Skip to main content
US presidential election 2016

After the biggest steel mills in the world left Pennsylvania

An old industrial building in Aliquippa, Pennsylvania.
An old industrial building in Aliquippa, Pennsylvania. RFI/Jan van der Made

Beaver County, Pennsylvania, was once home to the largest steel mills in the world, feeding US industry through transport arteries such as the Ohio River and a mighty railroad network. When the steel barons decided to pack their bags, they left the area in economic disarray. Jan van der Made reports from Beaver

Advertising

The grass perks around the wooden villas in New Brighton, Beaver County, are well kept, and on the surface at least, this seems a reasonably affluent outpost located between the Beaver River and the mighty Ohio.
But looks can be deceiving.

“There are a lot of single mums supporting themselves by working at nursing homes,” says Tina Shannon, who runs a children’s day-care center from her home, adding that the population count in the town has gone down steadily since the 1980’s.

“And they are living in small apartments, and they are very poor. They work for a year or two and they got a cheap car, because there is no public transportation around here. And then the car will break down and they lose their job.”

Tina grew up in New Brighton in a family working in professions related to the steel industry and saw the region transform from riches to rags.

Just fifty years ago the town had a bustling social and family life.

“Steelworkers would send their kids to college, the kids had piano lessons, and dance lessons, and there was plenty of tax money in the local schools,” she says.

“When you think about the fifties and the heyday of the American dream: this county was it. This was where it was happening.”

RFI/ Jan van de Made

Ten kilometers away from New Brighton is the town of Aliquippa, once home to one of the largest steel mills in the world, the Jones and Laughlin Steel Company, a major competitor to Andrew Carnegies’ steel empire.

 

 

But the streets are now home to buildings that are falling down and social housing projects where local youth hang around, seemingly listless.

In the eighties, the steel industry collapsed overnight.

“There was not a lot of warning,” says Tina. “Hundreds of people would be laid off, just like that one year. A year later many couldn’t pay their mortgages anymore, some got fired “right before Christmas,” she says.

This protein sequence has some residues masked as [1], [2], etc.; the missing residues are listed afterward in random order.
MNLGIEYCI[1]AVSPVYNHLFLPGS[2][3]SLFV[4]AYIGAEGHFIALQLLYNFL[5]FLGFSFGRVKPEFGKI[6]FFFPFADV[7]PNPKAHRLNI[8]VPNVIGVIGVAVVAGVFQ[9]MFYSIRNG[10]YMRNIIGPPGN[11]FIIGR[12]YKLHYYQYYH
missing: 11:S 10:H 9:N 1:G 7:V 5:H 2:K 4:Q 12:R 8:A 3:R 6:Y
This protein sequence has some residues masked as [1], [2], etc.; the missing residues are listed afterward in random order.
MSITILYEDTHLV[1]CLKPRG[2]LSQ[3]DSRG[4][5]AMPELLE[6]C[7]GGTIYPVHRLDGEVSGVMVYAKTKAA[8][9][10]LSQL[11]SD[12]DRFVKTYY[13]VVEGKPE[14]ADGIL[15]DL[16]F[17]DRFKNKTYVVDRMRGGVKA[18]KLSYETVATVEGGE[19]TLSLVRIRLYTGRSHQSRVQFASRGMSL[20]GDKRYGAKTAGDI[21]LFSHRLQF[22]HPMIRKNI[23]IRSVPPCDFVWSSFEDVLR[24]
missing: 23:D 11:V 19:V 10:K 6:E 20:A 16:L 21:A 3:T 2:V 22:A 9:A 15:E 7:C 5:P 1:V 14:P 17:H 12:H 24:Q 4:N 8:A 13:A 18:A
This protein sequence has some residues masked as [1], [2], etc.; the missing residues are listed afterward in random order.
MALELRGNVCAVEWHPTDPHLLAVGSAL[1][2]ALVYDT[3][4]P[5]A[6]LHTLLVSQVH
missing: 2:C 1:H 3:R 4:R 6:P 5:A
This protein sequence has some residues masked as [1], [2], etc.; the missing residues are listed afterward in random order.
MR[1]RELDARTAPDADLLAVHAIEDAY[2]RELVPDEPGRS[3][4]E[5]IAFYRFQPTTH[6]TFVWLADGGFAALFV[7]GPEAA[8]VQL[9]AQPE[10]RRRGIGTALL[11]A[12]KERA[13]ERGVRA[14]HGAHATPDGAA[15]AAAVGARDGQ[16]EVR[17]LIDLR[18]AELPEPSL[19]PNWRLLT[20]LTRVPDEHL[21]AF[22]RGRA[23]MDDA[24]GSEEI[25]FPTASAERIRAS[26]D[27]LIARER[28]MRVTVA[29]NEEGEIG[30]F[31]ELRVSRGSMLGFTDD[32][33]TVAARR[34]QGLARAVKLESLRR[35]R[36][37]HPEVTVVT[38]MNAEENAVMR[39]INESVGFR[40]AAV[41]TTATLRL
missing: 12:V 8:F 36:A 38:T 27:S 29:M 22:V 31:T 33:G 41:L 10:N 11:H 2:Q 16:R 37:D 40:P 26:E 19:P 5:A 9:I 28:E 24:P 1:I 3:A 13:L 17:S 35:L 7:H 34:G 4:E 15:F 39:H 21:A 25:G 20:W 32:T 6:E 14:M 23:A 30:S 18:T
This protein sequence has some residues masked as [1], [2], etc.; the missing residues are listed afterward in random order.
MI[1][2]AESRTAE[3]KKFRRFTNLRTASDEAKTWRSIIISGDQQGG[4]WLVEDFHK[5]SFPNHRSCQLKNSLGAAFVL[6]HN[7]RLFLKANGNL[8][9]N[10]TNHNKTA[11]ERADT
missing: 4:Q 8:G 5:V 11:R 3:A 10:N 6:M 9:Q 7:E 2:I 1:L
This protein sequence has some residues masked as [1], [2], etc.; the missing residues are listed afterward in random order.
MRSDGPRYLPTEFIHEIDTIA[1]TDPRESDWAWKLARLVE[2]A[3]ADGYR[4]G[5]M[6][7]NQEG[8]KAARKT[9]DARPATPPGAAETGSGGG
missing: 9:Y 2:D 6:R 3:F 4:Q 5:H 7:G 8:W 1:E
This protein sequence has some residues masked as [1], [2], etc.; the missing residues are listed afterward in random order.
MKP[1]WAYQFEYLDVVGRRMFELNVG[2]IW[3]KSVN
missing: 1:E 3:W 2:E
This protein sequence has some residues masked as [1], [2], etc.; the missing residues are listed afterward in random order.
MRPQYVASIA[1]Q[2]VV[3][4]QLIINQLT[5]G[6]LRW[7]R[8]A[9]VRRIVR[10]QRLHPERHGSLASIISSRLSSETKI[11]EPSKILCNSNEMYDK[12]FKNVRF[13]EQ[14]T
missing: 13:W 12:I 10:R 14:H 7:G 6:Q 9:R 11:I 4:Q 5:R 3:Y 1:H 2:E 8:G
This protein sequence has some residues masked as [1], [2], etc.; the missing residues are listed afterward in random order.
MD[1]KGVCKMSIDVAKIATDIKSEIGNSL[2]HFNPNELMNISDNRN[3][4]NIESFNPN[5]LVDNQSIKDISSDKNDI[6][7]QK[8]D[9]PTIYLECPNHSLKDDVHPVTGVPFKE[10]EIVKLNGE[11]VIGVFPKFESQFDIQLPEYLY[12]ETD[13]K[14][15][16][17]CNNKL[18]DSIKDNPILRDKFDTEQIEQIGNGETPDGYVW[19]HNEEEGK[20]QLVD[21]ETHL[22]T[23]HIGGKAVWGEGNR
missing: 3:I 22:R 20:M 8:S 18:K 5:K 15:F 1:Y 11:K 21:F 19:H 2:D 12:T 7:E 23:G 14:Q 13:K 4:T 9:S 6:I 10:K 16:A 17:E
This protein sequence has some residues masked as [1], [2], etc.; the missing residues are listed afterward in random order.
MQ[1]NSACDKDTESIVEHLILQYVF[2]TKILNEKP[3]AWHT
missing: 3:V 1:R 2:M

“We used to have a tightly knit community. We had traditions, churches. And then suddenly people couldn’t even make a living. Then came the home foreclosures, and there were a lot of suicides, and fighting in families.

Tina’s husband Randy was lucky to keep his job as laboratory manager with a company that specializes in waste treatment.

Fighting back

Touched by the fate of the steelworkers he became active in helping them fighting the foreclosures that were often accompanied by a public auction at the office of the Sheriff to generate money to pay the outstanding debts.

RFI/ Jan van de Made

“We got people together at the Sheriff’s to disrupt the sale,” says Randy, “Usually there is half a dozen bank vampires who were there to take your land, so we have a dozen laid off steel workers who were elbowing people and shouting and just moving around, making the sale impossible.”

 

As a result the Sheriff cancelled the auction. And in the end Randy managed to force through legislation that put a moratorium on the foreclosures to give people some breathing space.

After years of rising unemployment figures in a population that was decreasing, areas around New Brighton were opened to fracking, a drilling technique that involves extracting gas by fracturing rock using a pressurized liquid.

“Fracking brought a lot of investment and that created some jobs, and that is positive” says Randy. But he points out that sound regulations were never put in place and chemicals in the liquid polluted drinking water and increasing the risk of cancer.

“We don’t drink from the tap. It is contaminated and the disinfectant is not regulated by the Environmental Protection Agency so the water is not safe,” he says.

But for many in the region, bottled water is too expensive to buy.
Meanwhile, like the rest of the US, the beat down population of Beaver County goes to the polls on November 8, but not with much enthusiasm.

Randy thinks that Clinton’s ideas to develop the region are “interesting,” suggesting a fiscal stimulus package.

Both he and Tina flatly reject Donald Trump’s suggestion that he will “bring back the steel” to the region.

“People are economically desperate,” says Tina. "If you offer them a dream, they are going to want to believe in it. Donald Trump is being very cruel as he is lying to desperate people.”

“If it was true that we could bring steel back, I would be fighting for that. But even if steel were to come back, the whole process has changed. It is not going to ever be the way it was with steel,” she says.

Daily news briefReceive essential international news every morning

Page not found

The content you requested does not exist or is not available anymore.